**Primary Education

Primary education begins in the UK at age 5 and continues until age 11, comprising key stages one and two under the UK educational system.

** Secondary Education in England, Wales and Northern Ireland

      - Schools in England, Wales and Northern Ireland tends to emphasise depth in a few chosen subjects.

  • Year 7 to 11 (Year 8 - 12 in N. Ireland), typically for students aged 12 to 16.
  • Some secondary schools offer a non-compulsory sixth form department, Year 12 and 13
  • After the successful completion of Year 10 and 11 a General Certificate of Secondary Education (GCSE) is awarded, usually in five to ten different subjects.
      - Secondary Education in Scotland

      Scottish education tends to focus on more breadth across subjects than in England, Wales and Northern Ireland.
  • Year 1 to 4, typically for students from the age of 12/13 to 15/16.
  • Scottish Qualification Certificate is awarded after successful completion of Standard - Grade courses taken during Secondary 3 and 4, usually in seven to nine subjects.
  • Optional upper secondary education: Secondary 5 and 6 is available, typically from the age of 16/17 to 17/18.
** Post-16 Education in the UK / Further Education

      - A-Levels (England, Wales and Northern Ireland)

      The most common form of post-16 education is the study of A-levels (General Certificate of Education in Advanced Level certificates), which are used as a form of preparation for admission into university. Students generally study three or four subjects to A-level relevant to their chosen degree subject.

  • Year 12 and 13, commonly called Sixth Form, typically for students from the age of 16/17 to 17/18.
  • A-Levels can be studied at a secondary school, sixth form college or further education college.
      - Highers (Scotland)

      Generally, students take Highers, a Scottish Qualification certificate offered by the Scottish Qualifications Authority, after Secondary 4. Highers are a university entrance qualification and are offered in a wide range of subjects. Though students can typically enter university at the end of Secondary 5, most remain through Secondary 6 to take more Highers courses or progress to the Advanced Highers level.

  • Secondary 5 and 6, typically for students from the age of 16/17 to 17/18.
  • Highers take place at secondary school.
  • Requires the completion of Standard Grade exams
** Higher Education in the UK

      - Bachelor's Degree (England, Wales, and Northern Ireland)
      Students apply to UK universities, through the University and College Admissions Service (UCAS), a central government agency that coordinates applications for every university. Students may make 5 choices on their UCAS form. Wide ranges of degree courses are available, which provide skills for a variety of jobs or further study. A Bachelor’s degree is usually a 3 year programme at a university or higher education college. Universities evaluate students’ predicted A-level scores (or equivalent), among other criteria, during the admissions process. Students must choose a course as part of their university application. Types of degrees include: Bachelor of Arts (BA), Bachelor of Science (BSc). Some degree programmes are for 4 years and include a ‘sandwich’ year when students gain relevant work experience for 1 year. In countries where students have fewer than 13 years education, it is likely that students will need to study a year-long Foundation Certificate program before starting a Bachelor’s degree.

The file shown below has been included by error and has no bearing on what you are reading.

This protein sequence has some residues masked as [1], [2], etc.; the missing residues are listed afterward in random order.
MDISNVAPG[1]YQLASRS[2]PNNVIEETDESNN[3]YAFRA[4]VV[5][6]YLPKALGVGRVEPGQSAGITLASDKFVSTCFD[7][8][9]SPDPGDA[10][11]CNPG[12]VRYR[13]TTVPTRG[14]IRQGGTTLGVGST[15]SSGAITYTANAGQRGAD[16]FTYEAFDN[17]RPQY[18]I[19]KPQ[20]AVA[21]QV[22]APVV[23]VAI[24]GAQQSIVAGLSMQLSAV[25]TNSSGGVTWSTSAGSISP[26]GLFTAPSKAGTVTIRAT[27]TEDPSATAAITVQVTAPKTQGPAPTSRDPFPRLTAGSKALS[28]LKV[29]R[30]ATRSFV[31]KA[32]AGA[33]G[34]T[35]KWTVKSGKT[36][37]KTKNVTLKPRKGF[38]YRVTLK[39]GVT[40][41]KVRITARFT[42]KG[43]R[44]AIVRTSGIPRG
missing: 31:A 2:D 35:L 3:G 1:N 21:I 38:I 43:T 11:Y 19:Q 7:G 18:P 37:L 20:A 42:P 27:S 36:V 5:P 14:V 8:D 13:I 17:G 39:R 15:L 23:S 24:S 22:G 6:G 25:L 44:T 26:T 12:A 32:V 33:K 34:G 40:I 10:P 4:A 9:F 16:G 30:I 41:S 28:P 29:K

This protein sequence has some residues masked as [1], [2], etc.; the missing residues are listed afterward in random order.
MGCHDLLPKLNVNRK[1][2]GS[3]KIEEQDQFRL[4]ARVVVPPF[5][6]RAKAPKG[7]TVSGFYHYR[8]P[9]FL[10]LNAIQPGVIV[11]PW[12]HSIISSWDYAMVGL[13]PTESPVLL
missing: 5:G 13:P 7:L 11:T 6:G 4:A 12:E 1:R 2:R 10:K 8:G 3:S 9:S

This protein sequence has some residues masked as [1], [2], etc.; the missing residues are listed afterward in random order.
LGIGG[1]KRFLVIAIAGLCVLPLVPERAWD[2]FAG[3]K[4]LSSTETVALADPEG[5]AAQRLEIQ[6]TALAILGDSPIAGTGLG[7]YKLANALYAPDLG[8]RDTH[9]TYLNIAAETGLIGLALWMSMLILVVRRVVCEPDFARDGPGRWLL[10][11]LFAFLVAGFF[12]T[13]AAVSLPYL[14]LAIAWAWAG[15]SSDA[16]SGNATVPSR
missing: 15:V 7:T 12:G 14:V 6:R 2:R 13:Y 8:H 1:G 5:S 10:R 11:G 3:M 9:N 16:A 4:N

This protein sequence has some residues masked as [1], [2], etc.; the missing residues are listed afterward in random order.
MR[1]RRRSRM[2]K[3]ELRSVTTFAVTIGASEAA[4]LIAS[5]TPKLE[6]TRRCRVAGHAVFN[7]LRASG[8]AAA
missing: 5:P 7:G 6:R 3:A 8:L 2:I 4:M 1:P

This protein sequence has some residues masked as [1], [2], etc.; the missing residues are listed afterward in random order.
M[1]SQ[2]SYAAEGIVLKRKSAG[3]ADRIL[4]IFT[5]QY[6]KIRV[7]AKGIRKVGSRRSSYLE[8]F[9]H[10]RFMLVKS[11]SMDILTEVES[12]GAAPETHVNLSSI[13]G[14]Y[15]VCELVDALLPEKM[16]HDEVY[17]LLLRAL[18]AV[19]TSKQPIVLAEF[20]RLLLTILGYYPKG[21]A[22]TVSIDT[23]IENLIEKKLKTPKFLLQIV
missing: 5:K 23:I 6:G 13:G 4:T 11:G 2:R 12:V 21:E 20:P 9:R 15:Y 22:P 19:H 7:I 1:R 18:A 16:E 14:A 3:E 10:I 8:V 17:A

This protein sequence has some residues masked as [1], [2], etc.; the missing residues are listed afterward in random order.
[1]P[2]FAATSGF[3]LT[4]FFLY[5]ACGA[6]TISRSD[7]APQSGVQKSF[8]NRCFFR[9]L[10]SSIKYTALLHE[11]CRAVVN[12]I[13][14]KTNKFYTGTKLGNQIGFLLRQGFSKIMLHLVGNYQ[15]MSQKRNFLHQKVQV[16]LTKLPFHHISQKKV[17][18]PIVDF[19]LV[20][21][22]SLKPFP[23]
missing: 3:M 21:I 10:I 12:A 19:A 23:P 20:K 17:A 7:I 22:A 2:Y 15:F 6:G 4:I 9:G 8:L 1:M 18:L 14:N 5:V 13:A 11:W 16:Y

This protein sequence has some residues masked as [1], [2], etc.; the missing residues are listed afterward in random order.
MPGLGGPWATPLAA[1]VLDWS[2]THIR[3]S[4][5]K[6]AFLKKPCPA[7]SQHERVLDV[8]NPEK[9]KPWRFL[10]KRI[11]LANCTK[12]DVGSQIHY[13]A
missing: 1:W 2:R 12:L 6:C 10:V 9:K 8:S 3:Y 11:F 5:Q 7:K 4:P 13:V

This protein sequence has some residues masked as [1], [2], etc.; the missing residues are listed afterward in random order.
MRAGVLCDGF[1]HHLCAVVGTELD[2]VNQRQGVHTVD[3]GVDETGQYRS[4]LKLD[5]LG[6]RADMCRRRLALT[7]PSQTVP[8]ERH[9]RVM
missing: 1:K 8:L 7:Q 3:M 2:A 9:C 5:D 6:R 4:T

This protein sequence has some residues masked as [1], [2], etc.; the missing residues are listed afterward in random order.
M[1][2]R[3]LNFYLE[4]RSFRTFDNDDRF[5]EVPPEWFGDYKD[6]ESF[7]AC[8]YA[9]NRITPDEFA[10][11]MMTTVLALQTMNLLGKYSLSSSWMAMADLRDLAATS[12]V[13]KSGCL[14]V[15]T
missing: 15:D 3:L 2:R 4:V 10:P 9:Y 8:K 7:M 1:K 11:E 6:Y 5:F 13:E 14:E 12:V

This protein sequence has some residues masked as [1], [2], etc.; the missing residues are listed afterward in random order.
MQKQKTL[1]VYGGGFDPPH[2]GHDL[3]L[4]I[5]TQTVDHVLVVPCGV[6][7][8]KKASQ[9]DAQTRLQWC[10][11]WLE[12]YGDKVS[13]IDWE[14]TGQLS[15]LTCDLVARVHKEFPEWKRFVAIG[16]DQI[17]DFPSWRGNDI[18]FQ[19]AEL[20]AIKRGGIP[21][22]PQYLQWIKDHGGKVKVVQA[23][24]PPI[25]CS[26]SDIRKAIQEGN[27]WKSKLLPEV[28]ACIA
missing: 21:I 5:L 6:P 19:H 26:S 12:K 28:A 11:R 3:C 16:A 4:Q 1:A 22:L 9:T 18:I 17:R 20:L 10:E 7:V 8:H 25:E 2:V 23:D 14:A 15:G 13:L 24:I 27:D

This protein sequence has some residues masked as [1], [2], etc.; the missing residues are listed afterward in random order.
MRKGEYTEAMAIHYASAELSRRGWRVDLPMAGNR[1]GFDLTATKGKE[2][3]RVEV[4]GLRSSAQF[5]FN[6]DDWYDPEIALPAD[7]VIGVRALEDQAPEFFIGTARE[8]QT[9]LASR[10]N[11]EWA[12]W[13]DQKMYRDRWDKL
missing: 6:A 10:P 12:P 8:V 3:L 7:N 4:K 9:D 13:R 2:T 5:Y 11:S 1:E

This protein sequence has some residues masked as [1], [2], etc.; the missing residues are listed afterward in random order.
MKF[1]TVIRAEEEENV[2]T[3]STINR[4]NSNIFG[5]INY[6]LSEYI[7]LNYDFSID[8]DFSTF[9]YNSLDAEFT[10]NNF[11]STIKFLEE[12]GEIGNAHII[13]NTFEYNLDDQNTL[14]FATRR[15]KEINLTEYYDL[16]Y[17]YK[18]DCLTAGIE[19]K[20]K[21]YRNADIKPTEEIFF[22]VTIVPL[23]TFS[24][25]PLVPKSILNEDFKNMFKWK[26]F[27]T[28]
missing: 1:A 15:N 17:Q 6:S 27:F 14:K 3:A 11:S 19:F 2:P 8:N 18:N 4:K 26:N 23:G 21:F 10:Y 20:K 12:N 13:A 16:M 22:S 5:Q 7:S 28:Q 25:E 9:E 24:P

- Bachelor’s Degree (Scotland)
      Wide ranges of degree courses are available at Scottish universities, which tend to emphasise breadth across subjects; and students typically do not specialise subjects until the third year. A Bachelor’s degree is a 4 year program at university. During the admissions process universities evaluate the students’ Highers results among other criteria. Students may take a sandwich course, a year of study abroad or work before courses are completed Traditionally, Scottish universities award a Master of Arts (MA) degree, which is equivalent to a Bachelor’s degree. The Honours degree is awarded after an additional year of research at the university.

      - Masters Degree
      A Masters degree in the UK may be research based, a taught course or a combination of the two; and will prepare students for a particular career or for a doctorate qualification. They are offered in a variety of fields and require the successful completion of an undergraduate degree. Typically a 12 month program, taught masters qualifications include: Master of Arts (MA), Master of Science (MSc) and Master of Business Administration (MBA) Research masters qualifications include: Master of Research (MRes), Master of Philosophy (MPhil)

      - Doctorate
      Doctorate programs require students to undertake an original piece of research. They generally require a Bachelor’s or Masters degree and have a minimum length of three years at a university. Typically students work on a single research project or dissertation. Types of degrees: Doctor of Philosophy (Phd or Dphil)

Sources:
Education system in the UK, Kaplan International Colleges
http://www.kaplaninternational.com/resources/education-system/uk-guide.aspx
Education in England http://en.wikipedia.org/wiki/Education_in_England
British Council USA http://www.britishcouncil.org/usa-education-uk-system-k-12-education.htm
Table of Class Placements : Placement Equivalent in Other National Systems